by Mark Harris
Action off the North Hinder – 1st May 1915
This action was recreated as part of an ongoing WW1 campaign at Maidstone Wargames, in the centenary of the real action.
The British force was led by Jon Roche in command of an Armed Trawler Division of four vessels (the leader Barbados, plus Columbia, Chirsit and Miura), later reinforced by a Division of four L Class Destroyers (Laforey, Lark, Lawford and Leonidas). John Legg drew the short straw, taking command of two A1 class Torpedo Boats of the Flanders flotilla (the A2 and the A6). As umpire I took command of the armed trawler Columbia.
This scenario is very hard for the Germans – to win they need to get lucky torpedo hits to take out the Armed Trawlers before the British Destroyers turn up – against which they have no chance of survival and little chance of damaging, let alone sinking.
The Action Report
All ships started in their actual positions as at 15.10 GMT on 1st May 1915. The German TBs were from a new Flotilla just forming in Flanders and had sortied to rescue the crew of a downed seaplane – as well as launch an opportunity attack on the four British Armed Trawlers operating against Flanders Submarines around the North Hinder Light Vessel.
The action commenced as the German TBs had closed from the WSW to within about 750 yards of the Trawlers Columbia and Barbados, before breaking out their ensigns and commencing action. The presence of TBs in the area was not suspected by the British and the Trawlers were caught by surprise by what they must have assumed were friendly/neutral craft up to that point.
The A2 launched 2 torpedoes at Columbia in the first move, but they missed and a short range artillery duel commenced as the Germans manoeuvred for further torpedo shots and also attempted to ram their opponents. Another opportunity was seized by the A6 to launch a torpedo at the Barbados when she got into a good position, but this too missed. After a few moves the A6 succeeded in catching the Columbia squarely on the starboard side and the two boats becoming locked together. However, the tiny A6 caused only limited damage to Columbia. Unfortunately this was the side the Columbia had her 3pdr mounted and the A6 took several 3pdr hits at point blank range as she backed away, which wiped out her bridge control, leaving her steering on engines for the rest of the game. The A6 also took a 3pdr shell in the Fore Boiler Room, slowing her speed. Meanwhile the other British Trawlers, Chirsit and Miura, had come up to the scene of the fighting.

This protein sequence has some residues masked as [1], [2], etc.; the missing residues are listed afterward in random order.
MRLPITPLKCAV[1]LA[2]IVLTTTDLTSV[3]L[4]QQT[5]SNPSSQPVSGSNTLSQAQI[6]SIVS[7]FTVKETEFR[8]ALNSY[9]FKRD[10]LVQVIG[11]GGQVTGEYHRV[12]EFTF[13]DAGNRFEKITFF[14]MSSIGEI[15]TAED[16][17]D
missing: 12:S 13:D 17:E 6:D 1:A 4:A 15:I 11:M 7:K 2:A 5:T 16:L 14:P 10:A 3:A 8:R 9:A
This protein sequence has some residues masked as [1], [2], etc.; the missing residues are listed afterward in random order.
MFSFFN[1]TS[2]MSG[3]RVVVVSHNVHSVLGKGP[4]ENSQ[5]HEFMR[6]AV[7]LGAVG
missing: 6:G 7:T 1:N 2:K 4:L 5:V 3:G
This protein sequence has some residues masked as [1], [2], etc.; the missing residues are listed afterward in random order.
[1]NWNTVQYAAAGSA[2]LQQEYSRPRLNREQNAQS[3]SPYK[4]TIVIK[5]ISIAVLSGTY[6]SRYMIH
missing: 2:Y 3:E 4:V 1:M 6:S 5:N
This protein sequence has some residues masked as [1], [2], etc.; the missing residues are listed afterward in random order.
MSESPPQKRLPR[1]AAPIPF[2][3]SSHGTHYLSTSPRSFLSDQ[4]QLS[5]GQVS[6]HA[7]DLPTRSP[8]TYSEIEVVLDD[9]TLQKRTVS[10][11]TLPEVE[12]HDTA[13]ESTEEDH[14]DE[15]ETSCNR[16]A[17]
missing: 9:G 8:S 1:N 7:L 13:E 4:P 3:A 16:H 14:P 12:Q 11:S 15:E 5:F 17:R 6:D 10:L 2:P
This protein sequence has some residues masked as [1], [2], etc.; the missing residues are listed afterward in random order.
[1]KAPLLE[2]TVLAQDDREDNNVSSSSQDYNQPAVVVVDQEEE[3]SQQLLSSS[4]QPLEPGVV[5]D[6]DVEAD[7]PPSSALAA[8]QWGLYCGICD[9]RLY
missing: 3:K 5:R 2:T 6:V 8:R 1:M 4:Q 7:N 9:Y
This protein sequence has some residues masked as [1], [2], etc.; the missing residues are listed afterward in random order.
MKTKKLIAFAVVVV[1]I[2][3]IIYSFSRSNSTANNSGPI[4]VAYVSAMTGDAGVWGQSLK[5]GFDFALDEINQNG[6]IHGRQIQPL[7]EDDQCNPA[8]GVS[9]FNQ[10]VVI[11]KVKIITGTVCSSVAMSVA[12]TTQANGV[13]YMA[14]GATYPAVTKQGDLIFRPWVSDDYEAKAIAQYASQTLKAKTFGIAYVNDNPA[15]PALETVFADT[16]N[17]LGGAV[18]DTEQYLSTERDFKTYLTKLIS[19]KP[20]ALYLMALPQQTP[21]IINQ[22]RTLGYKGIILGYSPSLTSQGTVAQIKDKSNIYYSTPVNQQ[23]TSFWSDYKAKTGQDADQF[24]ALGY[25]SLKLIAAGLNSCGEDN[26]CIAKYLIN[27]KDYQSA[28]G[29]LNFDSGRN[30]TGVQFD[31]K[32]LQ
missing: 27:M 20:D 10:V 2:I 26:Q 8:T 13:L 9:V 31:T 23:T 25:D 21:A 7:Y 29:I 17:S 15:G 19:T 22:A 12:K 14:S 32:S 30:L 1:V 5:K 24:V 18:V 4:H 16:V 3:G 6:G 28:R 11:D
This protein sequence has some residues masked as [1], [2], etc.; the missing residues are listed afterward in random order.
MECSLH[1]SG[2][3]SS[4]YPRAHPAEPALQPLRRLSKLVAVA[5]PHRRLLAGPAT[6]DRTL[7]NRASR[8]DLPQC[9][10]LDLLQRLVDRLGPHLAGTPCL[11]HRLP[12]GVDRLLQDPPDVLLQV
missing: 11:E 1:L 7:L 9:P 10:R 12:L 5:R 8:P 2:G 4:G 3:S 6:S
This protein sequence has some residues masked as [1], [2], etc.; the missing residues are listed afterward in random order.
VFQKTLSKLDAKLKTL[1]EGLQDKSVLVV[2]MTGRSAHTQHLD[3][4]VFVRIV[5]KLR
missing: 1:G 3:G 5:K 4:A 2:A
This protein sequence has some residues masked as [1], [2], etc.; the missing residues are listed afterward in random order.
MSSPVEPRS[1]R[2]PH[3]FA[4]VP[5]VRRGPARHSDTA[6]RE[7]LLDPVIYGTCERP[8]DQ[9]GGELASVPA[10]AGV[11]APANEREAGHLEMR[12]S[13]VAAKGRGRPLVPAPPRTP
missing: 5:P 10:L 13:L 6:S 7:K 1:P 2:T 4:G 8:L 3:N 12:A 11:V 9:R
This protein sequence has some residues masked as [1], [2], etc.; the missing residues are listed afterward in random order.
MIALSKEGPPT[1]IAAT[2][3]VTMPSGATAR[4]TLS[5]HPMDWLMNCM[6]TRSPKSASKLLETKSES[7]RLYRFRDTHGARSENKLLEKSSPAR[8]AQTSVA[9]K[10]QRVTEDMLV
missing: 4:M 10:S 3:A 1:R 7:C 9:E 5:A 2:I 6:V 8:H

However, at this point the Germans made out the shapes of destroyers coming in fast from the west, which were soon made out to be British. This was a Division of modern destroyers from 3rd Flotilla which had been sent out many hours earlier to search for a German submarine (the UB6) that had sunk the destroyer Recruit that morning. They were already headed for the scene of the North Hinder action at high speed before it commenced!
An attempt to run proved futile as the Destroyers closed down on the lagging A6 and commenced firing, whilst the British trawlers began to drop out of range, Columbia having expended all of her ammunition. Lark closed in to close range and her first hit struck the A6 on the waterline abreast the engine room, breaking her back and sending her to the bottom. With only 19 rounds of 4pdr ammo remaining and no torpedoes the A2 crew opened the sea cocks and abandoned ship. Fifty minutes of game time had elapsed since the action commenced.Near the end of the action with Lark closing in on the tiny doomed A6 in centre, the North Hinder Light Vessel is at top of shot and the trawler division to left, A2 and Laforey to right
Action off the North Hinder result based on damage as at 16:01 May 1, 1915
A 2 is being scuttled (all points to Jon R)